Baby you can drive my car


The move to Atlanta, Georgia (pop = 5.7 million) in 2006 from Cincinnati, Ohio (pop = 2.1 million.) in 2006 wasn’t easy. While not as drastic as, say, moving to Los Angeles, California (pop = 18.5 million) from South Point, Ohio (pop = 4000), it was still a shock.

AGMA’s always lived in smaller, friendlier cities. Cities that are easy to navigate. Cities where, for the most part, drivers are courteous. Cities that have defined, relatively short rush hours.

My first six months in Atlanta were traumatic. This was before Google Maps. And I didn’t have a GPS unit. I couldn’t seem to naviagate the roads, the heavy traffic was intimidating and people drove batsh*t crazy.

I ended up only going out in my car between the hours of 10 AM and 2 PM.

This did not make for a seamless, joyful integration into my new home city.

Then one day, I got a “hobby job”.

Hobby Job (HJ) = an interesting, fun job with fun people that pays minimum wage. You’d better have somebody else paying the rent…

My HJ forced me out onto the Atlanta roads before 10 AM and after 2 PM.

You remember that old saying, “I you can’t beat ‘em, join ‘em.”…. Well – AGMA joined them. I got brave and bold.

Just in time to have my car totaled by another driver. On the interstate. At 50 mph.

Other than some bruising and minor whiplash, I was fine. Bluie, my first Prius, wasn’t.

A lesser AGMA would have thrown in the towel, curled up in a fetal position and gone back to the 10 AM – 2PM protocol. But no. I got my new Prius, Goldie (are you seeing the theme…?) and got right back into the saddle. Or the bucket seat.

For better or worse, I was becoming an Atlanta driver.

Fast forward to 2016. I go out driving any damn time I want. Speed limits and traffic signals…merely suggestions. Going the wrong way? Just do a U-turn in the middle of the road. Zipping in and out of lanes to jockey for a better position in traffic. And don’t even think of trying to cut in on me…

Survival of the fittest. That’s the tagline of Atlanta driving.

I don’t really notice how “assertive” my driving has gotten until I’m back in one of those smaller cities I used to live in. I notice that people are actually driving the speed limit. And people don’t consider the berm as an extra lane. And there is a lot less honking.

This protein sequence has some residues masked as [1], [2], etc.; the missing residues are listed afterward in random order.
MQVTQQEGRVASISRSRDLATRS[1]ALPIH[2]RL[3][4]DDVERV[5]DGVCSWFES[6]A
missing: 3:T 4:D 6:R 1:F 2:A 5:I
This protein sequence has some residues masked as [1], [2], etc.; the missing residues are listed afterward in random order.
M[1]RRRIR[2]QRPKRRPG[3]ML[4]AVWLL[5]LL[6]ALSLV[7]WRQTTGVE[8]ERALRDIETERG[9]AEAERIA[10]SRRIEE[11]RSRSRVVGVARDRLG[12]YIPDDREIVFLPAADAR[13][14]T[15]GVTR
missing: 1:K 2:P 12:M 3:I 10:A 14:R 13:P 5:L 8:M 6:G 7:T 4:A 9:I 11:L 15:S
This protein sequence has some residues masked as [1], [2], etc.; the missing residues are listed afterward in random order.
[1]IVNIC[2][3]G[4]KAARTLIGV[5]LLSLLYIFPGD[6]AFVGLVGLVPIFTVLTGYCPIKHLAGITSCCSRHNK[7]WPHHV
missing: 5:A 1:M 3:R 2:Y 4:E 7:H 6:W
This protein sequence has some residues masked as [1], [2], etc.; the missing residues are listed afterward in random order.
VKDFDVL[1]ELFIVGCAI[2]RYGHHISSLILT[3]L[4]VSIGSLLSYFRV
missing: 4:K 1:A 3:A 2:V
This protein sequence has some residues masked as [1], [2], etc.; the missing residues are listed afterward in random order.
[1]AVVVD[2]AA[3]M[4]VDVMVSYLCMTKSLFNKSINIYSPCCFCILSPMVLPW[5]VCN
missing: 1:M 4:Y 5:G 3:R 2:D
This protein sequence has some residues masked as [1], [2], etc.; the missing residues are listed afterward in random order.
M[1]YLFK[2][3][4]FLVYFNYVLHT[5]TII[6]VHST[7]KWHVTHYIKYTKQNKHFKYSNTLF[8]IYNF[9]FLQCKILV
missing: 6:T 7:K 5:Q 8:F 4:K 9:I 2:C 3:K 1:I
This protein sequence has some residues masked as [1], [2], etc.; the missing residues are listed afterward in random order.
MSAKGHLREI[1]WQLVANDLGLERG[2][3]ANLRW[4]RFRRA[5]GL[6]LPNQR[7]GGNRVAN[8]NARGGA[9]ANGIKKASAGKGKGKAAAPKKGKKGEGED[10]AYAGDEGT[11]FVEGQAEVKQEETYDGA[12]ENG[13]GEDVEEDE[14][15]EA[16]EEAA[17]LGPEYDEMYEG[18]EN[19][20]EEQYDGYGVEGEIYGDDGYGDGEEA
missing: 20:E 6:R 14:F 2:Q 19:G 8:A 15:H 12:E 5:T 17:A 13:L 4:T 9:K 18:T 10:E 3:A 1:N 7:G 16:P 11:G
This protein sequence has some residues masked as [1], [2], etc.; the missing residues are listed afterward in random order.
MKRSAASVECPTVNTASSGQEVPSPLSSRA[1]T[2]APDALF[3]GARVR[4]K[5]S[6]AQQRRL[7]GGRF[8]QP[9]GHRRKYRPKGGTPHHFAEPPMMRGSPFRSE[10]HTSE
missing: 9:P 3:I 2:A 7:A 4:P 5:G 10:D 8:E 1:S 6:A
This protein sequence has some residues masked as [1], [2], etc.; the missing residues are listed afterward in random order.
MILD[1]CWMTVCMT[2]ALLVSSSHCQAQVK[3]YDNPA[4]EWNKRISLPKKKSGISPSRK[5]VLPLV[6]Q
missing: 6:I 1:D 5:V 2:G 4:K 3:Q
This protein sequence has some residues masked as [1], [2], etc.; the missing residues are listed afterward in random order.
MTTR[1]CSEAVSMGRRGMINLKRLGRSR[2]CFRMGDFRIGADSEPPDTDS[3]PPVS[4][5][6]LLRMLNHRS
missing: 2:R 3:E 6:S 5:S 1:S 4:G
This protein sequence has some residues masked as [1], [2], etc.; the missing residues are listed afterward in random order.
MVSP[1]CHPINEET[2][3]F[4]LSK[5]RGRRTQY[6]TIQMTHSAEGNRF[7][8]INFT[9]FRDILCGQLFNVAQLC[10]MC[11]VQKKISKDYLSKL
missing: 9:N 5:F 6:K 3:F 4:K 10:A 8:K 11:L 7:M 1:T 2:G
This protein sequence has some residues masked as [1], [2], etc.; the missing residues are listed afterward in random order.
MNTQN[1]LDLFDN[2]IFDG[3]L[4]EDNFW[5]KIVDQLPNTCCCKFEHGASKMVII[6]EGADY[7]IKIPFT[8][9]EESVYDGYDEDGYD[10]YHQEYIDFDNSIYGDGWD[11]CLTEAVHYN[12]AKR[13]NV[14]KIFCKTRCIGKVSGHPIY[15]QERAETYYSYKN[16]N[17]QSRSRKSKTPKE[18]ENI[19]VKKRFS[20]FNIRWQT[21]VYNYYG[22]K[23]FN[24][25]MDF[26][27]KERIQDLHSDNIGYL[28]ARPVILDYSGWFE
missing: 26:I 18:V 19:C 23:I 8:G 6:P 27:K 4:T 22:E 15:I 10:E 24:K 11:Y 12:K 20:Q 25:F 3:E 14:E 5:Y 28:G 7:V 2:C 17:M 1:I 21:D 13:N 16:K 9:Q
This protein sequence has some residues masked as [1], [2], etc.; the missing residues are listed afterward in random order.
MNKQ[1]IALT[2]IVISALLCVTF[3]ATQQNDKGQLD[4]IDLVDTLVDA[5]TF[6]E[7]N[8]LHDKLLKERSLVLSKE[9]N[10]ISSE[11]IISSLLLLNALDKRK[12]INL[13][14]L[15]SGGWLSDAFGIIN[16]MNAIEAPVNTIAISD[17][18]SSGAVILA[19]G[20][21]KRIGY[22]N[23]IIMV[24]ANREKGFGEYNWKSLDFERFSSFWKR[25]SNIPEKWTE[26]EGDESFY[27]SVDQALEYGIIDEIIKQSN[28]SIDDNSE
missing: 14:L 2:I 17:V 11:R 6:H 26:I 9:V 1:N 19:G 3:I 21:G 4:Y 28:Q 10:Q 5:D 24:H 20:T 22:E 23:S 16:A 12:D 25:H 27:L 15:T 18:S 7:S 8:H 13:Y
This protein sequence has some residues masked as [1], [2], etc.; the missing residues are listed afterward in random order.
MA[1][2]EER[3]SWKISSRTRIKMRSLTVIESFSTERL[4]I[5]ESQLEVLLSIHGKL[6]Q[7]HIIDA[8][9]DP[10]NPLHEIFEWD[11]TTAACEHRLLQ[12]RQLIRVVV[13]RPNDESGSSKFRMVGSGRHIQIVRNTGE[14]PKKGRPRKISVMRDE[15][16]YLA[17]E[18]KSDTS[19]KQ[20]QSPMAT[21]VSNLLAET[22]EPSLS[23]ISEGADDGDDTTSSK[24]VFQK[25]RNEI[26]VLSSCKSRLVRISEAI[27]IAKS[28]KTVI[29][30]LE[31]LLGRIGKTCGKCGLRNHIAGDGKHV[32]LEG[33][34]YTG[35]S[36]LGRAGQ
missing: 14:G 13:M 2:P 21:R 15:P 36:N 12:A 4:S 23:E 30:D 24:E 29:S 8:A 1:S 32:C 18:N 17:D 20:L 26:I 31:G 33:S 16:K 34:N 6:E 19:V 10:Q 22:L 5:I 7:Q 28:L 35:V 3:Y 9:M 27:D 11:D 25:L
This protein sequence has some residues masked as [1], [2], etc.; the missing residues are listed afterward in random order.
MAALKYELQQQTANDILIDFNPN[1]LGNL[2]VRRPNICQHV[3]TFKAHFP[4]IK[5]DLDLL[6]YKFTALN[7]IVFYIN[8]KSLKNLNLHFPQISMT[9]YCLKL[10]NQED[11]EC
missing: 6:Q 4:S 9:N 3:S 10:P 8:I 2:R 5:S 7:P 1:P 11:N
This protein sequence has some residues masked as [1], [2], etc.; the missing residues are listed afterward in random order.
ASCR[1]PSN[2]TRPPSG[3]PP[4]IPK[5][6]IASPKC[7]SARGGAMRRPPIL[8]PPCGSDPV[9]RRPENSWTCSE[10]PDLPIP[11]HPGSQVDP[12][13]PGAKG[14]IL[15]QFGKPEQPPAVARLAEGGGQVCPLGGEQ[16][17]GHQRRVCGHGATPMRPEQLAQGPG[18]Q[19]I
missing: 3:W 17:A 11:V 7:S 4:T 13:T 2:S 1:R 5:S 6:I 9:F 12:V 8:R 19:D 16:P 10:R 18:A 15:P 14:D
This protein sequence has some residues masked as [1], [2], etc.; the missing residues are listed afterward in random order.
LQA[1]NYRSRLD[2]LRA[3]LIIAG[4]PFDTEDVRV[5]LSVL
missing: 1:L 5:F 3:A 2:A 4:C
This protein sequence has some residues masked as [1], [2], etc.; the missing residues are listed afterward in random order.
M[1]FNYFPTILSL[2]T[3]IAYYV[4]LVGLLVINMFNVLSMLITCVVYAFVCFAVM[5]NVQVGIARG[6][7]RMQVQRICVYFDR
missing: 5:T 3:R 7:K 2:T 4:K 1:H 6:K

People living in those cities complain about their traffic. I just laugh at them. “Traffic?? You don’t know what real traffic is….”

Tora, Tora, Tora!

But every now and then, something happens to remind AGMA she needs to dial it down a notch. Or two. Or three.

Earlier this week, I got behind an “elderly” driver. I realize that the term “elderly “ is relative. And 18 year old would consider me, AGMA,  an elderly driver. Ouch.

My 32 year old son calls them Geezers. I think that’s a better term. A Geezer can be any age although the vast majority of Geezers are up in years.

This guy I was behind was the classic Geezer. Driving a big old Chrysler 15 mph on a 30 mph road. Most people go 40 mph on that road. Coming to a complete stop before making a turn. Seriously?? Slowing down for a stop sign 100 feet before the sign. Keep in mind he’s already going 15 mph. And then actually coming to a complete stop.

Total Geezer.

“It’s a good thing I’m not in a hurry or I’d lay on my horn.” I huffed.

He stopped – very, very slowly – at a stop sign that dead ended our road onto a very busy road. Right turn only. There was an opening and I saw him slowly pulling out. I turned to look at traffic and saw there was another opening. I pressed the accelerator.

You know what’s coming.

Yup – AGMA hit his bumper. Turns out he decided not to turn and stopped again.

He was obviously flustered by my bumping him. He turn onto the road right in front of a big truck who laid on his horn but thankfully pulled into the other lane. I was holding my breath as I watched.

Mr. Geezer pulled into the closest parking lot and got out to inspect his bumper. I pulled in, expecting to be yelled at (as is the Atlanta way), and possibly give him my insurance information.

AGMA didn’t expect what actually happened…

He smiled a big ol’ sweet smile at me and said, “Don’t worry. There’s no damage. This dent here was already there.” He was charming and lovely and didn’t try to scam me for his already damaged car.

I was stunned and humbled.

AGMA apologized profusely. He assured me he has bumped other people’s bumpers in the past so he understands. No doubt. I asked if he was okay. He said yes.

Then he thanked me for stopping.

I assured him that I always stopped when I hit somebody. Which very rarely happens I added quickly.

He smiled that sweet,lovely smile at me and said., “I think what you’re trying to say is that you always try to do the right thing.”

Gulp.  AGMA was ashamed for labeling him.

We said our goodbyes and as he pulled out onto the busy road, he cut off a car.  They laid on their horn.

I said a prayer of safety for him.

And a prayer for me to be a bit more tolerant. Maybe a lot more tolerant.

And for AGMA to know when it is time to give up the car keys before Geezerdom is in full force.

I hear golf carts are loads of fun!

29 thoughts on “Baby you can drive my car

  1. Hahaha … love this. The same thing happened to me, only she claimed her back and neck hurt. This all happened at about 3 miles an hour. She wouldn’t leave until the police came. When he got there, he inspected both cars, saw no damage on either vehicle and told her to be on her way. She argued, but he just gave her that “cop” look. I really expected something further to come of it, but luckily it did not. Your old man was not of this era.

    Liked by 1 person